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What impact would Scotland’s missing billions make?

 

Emma Jackson says we need a system reset - and must make it easier for people to claim what they are entitled to

As social justice spokesperson for Citizens Advice Scotland, I look at the issues that are coming through the doors of CABs and work out what changes we need in public policy.

There’s no doubt we need significant change. Bold, radical policies that will deliver systems change. The pandemic and the cost of living crisis will cast long shadows. People have had their financial resilience wiped out and, in many cases, forced into debt because the cost of essentials has been so high.

But the genesis of these issues stretches back over decades for households on the lowest incomes. Welfare reform and austerity have not just forced people to endure destitution and desperation, but robbed people of their dignity as they endeavour to stay afloat.

We need a reset. Big bold ideas, like a minimum income guarantee, or a social tariff for energy costs, anchored in our shared values of justice and compassion. Alongside this we need to do the things that are working better. New ideas are necessary, but so too is effective delivery.

A new report from Policy in Practice estimates almost £23 billion in social security payments and cheaper deals are unclaimed across the UK by around eight million people. The report doesn’t give a figure for Scotland but highlights areas where people may be missing out – like 179,000 eligible people in Scotland not claiming Council Tax Reduction.

This report makes me reflect on two things – first, delivery can be hard. Giving people a right to social security does not guarantee they will receive it. Of all of the reasons why people don't claim payments they are entitled to, stigma and shame remain perhaps the hardest barrier to remove.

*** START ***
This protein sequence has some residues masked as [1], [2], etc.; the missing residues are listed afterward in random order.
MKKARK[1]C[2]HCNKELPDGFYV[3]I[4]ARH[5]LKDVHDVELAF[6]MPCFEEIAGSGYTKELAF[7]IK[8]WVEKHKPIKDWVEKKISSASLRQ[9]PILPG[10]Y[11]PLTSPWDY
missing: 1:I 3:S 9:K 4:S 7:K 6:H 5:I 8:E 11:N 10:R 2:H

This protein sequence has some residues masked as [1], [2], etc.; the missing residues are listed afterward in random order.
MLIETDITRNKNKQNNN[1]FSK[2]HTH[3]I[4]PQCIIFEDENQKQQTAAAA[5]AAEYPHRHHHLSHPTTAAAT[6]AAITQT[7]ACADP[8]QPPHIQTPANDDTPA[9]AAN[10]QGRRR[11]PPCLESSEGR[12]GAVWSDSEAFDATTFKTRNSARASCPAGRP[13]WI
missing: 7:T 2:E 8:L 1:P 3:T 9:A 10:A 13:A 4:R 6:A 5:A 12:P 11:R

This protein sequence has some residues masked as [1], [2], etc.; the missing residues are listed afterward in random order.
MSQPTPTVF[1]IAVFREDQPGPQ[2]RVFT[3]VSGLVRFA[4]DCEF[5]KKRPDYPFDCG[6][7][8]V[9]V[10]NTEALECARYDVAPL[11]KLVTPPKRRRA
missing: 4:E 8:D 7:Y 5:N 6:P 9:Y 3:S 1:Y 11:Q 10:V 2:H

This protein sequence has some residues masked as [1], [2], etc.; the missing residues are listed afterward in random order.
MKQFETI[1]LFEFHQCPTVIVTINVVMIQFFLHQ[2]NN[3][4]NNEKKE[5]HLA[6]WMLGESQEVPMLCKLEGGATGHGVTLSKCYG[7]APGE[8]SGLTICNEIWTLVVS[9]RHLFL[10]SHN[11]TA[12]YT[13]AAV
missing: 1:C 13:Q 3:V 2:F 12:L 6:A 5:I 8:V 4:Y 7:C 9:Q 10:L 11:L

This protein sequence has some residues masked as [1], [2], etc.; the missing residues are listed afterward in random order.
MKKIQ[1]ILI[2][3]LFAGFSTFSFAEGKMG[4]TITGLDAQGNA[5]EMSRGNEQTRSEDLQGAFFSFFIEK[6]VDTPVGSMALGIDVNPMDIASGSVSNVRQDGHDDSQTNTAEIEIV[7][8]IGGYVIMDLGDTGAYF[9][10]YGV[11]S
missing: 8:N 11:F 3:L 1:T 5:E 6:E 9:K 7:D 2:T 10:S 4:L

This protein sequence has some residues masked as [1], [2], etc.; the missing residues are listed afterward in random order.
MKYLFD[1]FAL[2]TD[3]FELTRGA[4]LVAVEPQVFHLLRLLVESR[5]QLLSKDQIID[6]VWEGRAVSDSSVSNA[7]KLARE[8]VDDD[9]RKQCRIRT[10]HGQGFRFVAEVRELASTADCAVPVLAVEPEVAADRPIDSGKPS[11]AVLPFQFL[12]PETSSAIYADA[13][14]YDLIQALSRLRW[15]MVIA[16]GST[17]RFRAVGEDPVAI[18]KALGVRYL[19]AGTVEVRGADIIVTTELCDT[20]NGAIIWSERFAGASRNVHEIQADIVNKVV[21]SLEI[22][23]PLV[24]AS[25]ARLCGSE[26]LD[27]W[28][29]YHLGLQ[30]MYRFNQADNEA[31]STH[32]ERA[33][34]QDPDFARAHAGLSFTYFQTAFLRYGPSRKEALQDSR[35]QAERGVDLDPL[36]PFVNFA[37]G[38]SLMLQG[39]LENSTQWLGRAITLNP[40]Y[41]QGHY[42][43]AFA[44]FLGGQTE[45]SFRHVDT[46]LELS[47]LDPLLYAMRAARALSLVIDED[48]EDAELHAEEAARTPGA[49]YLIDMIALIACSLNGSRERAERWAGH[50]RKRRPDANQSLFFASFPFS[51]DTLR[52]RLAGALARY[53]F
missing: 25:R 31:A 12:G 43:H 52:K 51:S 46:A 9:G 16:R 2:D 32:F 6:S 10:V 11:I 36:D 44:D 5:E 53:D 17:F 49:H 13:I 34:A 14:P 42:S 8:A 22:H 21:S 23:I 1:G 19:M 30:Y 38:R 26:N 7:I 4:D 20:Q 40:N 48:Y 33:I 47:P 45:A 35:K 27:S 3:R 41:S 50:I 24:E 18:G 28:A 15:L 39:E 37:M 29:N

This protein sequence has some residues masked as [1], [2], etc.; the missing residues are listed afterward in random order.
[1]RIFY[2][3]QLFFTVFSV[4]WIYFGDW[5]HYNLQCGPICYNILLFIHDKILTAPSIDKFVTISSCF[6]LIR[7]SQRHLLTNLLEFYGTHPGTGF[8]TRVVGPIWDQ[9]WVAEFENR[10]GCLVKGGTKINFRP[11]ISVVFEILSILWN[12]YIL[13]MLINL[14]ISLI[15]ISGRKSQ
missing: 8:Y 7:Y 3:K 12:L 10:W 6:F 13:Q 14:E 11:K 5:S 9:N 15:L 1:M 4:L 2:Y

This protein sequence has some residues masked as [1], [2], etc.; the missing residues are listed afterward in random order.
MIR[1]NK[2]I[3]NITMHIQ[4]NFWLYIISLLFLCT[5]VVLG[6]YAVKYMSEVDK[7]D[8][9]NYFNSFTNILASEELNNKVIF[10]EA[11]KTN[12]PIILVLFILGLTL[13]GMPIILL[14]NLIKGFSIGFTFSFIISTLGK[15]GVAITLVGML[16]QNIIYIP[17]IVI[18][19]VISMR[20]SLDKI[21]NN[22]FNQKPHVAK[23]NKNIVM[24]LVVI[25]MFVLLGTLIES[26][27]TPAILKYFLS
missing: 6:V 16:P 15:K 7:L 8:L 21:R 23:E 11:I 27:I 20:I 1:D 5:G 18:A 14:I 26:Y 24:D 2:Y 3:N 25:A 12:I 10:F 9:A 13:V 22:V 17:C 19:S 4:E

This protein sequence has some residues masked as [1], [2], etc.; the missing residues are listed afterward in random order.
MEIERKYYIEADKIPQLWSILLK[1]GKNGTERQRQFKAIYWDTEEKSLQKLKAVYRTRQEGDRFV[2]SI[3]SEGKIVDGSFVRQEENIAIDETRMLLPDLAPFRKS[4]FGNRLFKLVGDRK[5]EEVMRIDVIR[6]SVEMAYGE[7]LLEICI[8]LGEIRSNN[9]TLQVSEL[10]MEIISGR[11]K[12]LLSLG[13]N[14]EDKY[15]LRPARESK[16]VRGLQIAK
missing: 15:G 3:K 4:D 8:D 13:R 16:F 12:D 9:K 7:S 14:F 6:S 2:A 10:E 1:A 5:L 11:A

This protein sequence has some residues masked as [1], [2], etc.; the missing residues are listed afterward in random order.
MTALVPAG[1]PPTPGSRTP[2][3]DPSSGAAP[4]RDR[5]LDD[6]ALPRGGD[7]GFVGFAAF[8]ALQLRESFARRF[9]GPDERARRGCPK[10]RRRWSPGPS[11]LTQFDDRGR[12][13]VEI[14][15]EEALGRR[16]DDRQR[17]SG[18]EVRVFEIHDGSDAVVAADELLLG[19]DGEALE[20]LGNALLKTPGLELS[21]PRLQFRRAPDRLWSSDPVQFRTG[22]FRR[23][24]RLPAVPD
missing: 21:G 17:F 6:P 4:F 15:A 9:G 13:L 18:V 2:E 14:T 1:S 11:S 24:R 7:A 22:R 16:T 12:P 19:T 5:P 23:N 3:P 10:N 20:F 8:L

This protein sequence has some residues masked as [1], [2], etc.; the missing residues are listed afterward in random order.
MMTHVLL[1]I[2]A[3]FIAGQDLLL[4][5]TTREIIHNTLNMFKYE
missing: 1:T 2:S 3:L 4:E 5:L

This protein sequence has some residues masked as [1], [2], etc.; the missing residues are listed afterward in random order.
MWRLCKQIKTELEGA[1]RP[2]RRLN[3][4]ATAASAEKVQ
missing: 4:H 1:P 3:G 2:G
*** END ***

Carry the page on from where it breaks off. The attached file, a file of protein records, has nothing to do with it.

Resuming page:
An insidious narrative, often propped up by politicians and journalist alike, prevails. It’s the flipside of the 'American dream’: that anyone can make it if they just work hard enough. And so, if people are architects of their own success, they must orchestrate their own failure. Shirkers. Scroungers. The rhetoric rings loud and clear. Is it any wonder people don't want to enter a system that writes them off before they have got started?

The second thing is the transformative potential of what full take up could do. What would a UK economy look like if eight million people had their spending power increased by £23bn pounds? How many people would sleep and eat better? How much stress could be relieved on household finances, public services, and people themselves?

Last year the Citizens Advice Network unlocked £142m for people, with people on average £3,700 better off. CABs are providing an essential service, while facing increasing demand, often from people in crisis with complex circumstances. Many people get access to payments they are entitled to, sometimes backdated years and see their lives transformed. Unlocking these missing billions matters.

Yet we must remember the growing number of people still don’t have enough after getting everything they are entitled to. Like a flashing light on a dashboard, this must cause us to stop. Reset the system.

That’s why we need a twin track approach. Both the big, bold radical ideas that will make a difference long term, but ensuring those ideas are delivered properly, so people can access their rights and all they are entitled to.

Emma Jackson is social justice spokesperson for Citizens Advice Scotland.

This article originally appeared in the Herald.

 

Comments

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James Devine
4 days ago

RESPECT

Great article on several fronts, thank you.

The new report from Policy in Practice, how might one obtain a copy?

Stigma and shame remain perhaps the hardest barrier to remove.

We feel most people would get past these barriers if we had a step change away from the rhetoric of government. Deserving is deserving, everybody counts or nobody counts, entitlement must not be hidden behind smoke and mirrors and only released if the 'trigger word' is spoken during assessment.

The CAB has been a vital link for many of our membership, thank you again. An even greater applause would be bellowed if you could reduce appointment waiting times.

Best wishes from all at Doors Academy SCIO (https://doors.academy)

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Gerry, TFN
4 days ago

Hi James - thanks for your comment! I have added a link to the Policy In Practice report to the main body of the article.